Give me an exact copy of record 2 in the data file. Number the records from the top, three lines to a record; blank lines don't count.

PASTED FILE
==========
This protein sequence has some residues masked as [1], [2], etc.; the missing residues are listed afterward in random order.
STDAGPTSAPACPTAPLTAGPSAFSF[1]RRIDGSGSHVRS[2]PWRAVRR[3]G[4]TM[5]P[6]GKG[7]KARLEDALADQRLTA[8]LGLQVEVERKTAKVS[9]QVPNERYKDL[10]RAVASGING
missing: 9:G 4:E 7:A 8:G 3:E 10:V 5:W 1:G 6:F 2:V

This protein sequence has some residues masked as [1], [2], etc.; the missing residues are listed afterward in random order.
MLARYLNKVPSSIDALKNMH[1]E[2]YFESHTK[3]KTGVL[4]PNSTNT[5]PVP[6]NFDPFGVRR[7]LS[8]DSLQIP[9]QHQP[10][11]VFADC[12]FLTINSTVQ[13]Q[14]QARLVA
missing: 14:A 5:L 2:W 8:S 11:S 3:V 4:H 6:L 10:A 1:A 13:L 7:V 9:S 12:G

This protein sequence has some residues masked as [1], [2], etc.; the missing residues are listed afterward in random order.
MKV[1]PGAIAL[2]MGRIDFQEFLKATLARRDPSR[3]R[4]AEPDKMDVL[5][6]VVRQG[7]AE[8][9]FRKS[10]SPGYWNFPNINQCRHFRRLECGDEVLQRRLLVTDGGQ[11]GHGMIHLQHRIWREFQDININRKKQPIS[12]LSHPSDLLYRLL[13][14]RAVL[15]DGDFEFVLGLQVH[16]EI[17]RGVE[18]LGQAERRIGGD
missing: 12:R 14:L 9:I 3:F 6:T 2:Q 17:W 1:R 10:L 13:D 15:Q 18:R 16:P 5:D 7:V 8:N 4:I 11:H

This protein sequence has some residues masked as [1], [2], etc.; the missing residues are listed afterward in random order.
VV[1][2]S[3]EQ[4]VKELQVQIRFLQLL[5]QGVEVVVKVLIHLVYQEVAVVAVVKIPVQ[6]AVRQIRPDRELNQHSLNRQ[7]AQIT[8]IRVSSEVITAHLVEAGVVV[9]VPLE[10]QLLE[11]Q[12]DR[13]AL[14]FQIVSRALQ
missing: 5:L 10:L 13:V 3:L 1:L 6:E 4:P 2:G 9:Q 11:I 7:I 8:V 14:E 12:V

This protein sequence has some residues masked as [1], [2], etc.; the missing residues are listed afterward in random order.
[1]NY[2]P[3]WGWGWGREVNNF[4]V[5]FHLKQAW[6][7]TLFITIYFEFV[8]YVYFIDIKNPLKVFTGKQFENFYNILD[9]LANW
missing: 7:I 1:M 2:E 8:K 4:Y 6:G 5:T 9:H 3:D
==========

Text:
This protein sequence has some residues masked as [1], [2], etc.; the missing residues are listed afterward in random order.
MLARYLNKVPSSIDALKNMH[1]E[2]YFESHTK[3]KTGVL[4]PNSTNT[5]PVP[6]NFDPFGVRR[7]LS[8]DSLQIP[9]QHQP[10][11]VFADC[12]FLTINSTVQ[13]Q[14]QARLVA
missing: 14:A 5:L 2:W 8:S 11:S 3:V 4:H 6:L 10:A 1:A 13:L 7:V 9:S 12:G